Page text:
Joe Walsh: What was the reason behind releasing The Woman in Black in the US before the UK?
Simon Oakes: There was no method in the madness, it was just a question of timing. As you know, distributors, with their experience, look for what is the perfect time. Momentum were looking for just after Christmas with the success of The King’s Speech last year – it was just a question of what was around at the time. They wanted to release it Super Bowl weekend as a piece of counter-programming. We only just lost out to Chronicle, who spent a lot more than we did and had a tremendous Monday, taking $1.5 million at the US box office.
JW: Hammer has always had a tradition of expanding upon purely horror. Are there are any plans to go back to producing sci-fi or even historical films?
SO: Definitely. Horror is a very broad church. I think Hammer had a strong history of being quite literary Mary Shelly etc, so sci-fi was also part of that along with monster movies. We have two projects at the moment, one of which is a monster film. I can’t tell you which, but you can probably work it out. We are also looking at rebooting Quatermass. We are in the very early stages, but we have a fantastic writer on board, which again I can’t announce just yet.
SO: It is quite a short book, a pastiche of Wilkie Collins and those short types of novella. One of the great things about The Woman in Black is that the alchemy is strong. We never went to multiple writers, we went to Jane and she got it immediately – she had read it as a teenager. She asked me whether I minded her opening it out and I said “You have to open it out”. She is such a modest person, but she was able to find these scenes – like Eel Marsh and the Nine Lives Causeway – some of the big set pieces.
JW: What about changing parts of the story – were you worried about angering fans?
SO: No, because we talked very closely with Susan Hill. Susan is a great pragmatist – she is not remotely precious about her material, and she is very grown-up about such matters and realistic about getting things to work on screen. She got on famously with Jane – we got them together very quickly, and they had lunch together with Daniel [Radcliffe].
JW: Was there a conscious effort to get a big name like Daniel Radcliffe on board for The Woman in Black?
SO: Yes and no. I mean, take Chloe [Moretz] from Let Me In (2010). She is now becoming a big star, but we cast her when she was not as well-known. I was fortunate to see an early cut of Kick-Ass (2010) and thought she would be perfect as the young vampire. So the answer is, where the material fits the bill then you would be crazy not to cast a marquee name in it. Where there is a project, take the one we announced this week – The Quiet Ones, which is a poltergeist movie based on a true story about a group of scientists who encounter the supernatural – it is very much an ensemble piece. With The Woman in Black, Arthur Kipps is pretty much on screen all the time and we needed someone who could capture people’s imaginations. Daniel does that very well.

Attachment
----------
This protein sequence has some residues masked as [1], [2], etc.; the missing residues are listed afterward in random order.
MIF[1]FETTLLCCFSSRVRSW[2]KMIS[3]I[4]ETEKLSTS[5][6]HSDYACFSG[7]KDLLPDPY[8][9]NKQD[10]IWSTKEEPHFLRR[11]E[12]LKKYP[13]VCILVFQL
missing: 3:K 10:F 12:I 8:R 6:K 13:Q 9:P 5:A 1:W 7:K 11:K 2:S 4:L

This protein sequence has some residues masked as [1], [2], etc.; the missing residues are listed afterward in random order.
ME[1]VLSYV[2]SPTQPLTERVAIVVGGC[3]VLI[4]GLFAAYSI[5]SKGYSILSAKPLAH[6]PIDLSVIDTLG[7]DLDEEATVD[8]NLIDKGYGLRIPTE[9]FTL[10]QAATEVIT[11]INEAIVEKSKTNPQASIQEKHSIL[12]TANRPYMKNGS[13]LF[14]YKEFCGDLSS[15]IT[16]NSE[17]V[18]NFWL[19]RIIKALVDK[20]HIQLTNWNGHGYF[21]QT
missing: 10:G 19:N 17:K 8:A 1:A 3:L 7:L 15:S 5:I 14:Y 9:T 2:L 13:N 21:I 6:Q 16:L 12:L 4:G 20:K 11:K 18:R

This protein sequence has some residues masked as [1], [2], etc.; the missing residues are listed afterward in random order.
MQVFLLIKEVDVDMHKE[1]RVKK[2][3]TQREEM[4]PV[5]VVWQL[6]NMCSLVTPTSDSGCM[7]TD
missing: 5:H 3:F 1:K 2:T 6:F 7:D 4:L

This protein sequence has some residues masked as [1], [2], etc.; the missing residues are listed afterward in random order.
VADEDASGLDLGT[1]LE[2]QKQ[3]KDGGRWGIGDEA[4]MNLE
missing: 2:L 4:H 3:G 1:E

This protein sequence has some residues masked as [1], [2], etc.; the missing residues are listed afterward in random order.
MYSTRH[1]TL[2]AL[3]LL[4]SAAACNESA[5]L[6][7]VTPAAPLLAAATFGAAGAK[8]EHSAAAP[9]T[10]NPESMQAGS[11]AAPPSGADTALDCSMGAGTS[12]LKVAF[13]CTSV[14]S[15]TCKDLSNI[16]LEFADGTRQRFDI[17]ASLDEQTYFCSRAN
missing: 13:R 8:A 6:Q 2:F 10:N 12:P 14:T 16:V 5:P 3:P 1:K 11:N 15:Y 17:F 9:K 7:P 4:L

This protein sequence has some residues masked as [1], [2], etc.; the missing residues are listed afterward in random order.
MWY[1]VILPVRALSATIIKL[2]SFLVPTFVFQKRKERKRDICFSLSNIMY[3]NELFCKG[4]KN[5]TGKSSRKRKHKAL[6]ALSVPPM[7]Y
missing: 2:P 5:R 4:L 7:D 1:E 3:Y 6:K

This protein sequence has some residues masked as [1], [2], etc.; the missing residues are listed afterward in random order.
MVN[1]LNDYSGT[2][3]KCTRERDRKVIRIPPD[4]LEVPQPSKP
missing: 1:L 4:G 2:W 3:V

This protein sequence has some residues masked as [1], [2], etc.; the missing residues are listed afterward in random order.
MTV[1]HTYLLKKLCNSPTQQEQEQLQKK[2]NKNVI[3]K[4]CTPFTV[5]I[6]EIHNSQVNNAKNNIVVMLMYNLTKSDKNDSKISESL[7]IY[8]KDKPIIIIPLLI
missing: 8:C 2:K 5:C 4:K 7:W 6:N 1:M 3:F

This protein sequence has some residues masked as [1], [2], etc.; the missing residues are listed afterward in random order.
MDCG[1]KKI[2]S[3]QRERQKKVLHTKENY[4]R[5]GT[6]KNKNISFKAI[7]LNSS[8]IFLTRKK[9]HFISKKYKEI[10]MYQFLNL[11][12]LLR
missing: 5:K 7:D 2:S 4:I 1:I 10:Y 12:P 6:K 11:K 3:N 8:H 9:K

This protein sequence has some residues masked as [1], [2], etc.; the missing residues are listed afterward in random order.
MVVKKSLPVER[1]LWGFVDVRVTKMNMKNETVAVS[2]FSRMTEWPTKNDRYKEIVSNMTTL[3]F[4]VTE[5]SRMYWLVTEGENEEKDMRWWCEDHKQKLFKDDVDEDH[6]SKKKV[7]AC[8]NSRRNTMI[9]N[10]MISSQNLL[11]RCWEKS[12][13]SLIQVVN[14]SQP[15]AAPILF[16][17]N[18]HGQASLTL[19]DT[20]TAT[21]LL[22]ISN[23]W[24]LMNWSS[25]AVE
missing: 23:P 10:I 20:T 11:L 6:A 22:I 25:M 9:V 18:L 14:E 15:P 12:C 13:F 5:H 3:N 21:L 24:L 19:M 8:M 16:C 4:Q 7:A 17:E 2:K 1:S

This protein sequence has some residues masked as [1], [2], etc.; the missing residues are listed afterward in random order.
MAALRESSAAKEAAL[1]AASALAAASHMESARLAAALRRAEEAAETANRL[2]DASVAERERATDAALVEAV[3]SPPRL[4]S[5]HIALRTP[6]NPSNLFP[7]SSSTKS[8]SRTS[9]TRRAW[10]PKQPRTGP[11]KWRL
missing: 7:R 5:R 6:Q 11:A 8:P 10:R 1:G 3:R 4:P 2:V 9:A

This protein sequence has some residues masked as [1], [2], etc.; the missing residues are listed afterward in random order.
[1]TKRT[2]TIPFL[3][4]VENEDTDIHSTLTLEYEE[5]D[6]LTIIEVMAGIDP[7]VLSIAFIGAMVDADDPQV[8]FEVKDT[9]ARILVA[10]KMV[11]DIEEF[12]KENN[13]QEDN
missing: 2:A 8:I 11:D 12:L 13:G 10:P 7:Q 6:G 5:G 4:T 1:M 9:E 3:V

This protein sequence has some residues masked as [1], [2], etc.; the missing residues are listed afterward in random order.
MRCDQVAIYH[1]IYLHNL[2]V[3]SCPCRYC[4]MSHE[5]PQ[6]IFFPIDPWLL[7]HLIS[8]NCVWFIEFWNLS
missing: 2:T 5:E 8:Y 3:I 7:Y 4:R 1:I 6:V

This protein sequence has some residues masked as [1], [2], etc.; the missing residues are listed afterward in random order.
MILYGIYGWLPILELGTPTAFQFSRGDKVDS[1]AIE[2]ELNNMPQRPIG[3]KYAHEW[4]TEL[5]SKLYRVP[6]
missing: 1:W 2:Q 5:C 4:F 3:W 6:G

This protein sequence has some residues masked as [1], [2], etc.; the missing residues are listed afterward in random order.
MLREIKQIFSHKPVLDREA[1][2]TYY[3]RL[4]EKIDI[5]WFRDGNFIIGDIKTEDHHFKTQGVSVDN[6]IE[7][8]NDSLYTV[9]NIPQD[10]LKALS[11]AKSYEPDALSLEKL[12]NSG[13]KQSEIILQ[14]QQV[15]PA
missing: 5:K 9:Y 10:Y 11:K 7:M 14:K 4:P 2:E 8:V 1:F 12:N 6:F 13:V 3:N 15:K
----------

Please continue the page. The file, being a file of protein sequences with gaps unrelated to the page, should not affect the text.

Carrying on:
SO: We were painstaking in our research – the Location Manager never gets any credit in interviews, but the location manager on this film did some truly amazing work. He has to find an iconic house that was Gothic but not too cheesy; it had enough sense of being spooky without being a joke. He found Nine Lives Causeway on the Essex coast, a tidal causeway which is all real. The house is in Leicestershire, the village in Yorkshire and causeway in Essex, so we were all over the place with the build at Pinewood.
JW: In light of popular torture porn franchises such as the Saw and Hostel franchises, does Hammer feel the need to up the gore in order to grab audiences?
SO: I don’t think that you need to up the gore. All the original Hammer films were x-rated and played on late night television – they wouldn’t get a 12A today. The irony is that we have a film here that is less gory than ITV1’s Whitechapel; it is really about good storytelling and atmosphere. Jane’s, James’ and my own argument is that atmosphere, suspense and dread are much scarier than body counts. People are desensitised to body counts – they see it on television, on the news.
JW: What are you doing to future proof Hammer in your role as CEO?
SO: I don’t think you can future proof anything – you have to stick to yours guns, stick to your philosophy and accept that the world has changed. The amount of space there is for content forces you to think laterally. The thing about the old Hammer is that they didn’t see what was coming – they were in this time warp. We have made films in American, Ireland, the UK and hopefully soon South Africa – it is a global industry now. Hammer is the plucky Brit, but in the 70s it just didn’t see what was coming.
It seems that there is a great deal to be excited about for Hammer’s future, and with Simon Oakes leading the way, it would appear the glory days for the iconic British studio are far from over.
The Woman in Black is on general release nationwide from today. You can read our review here.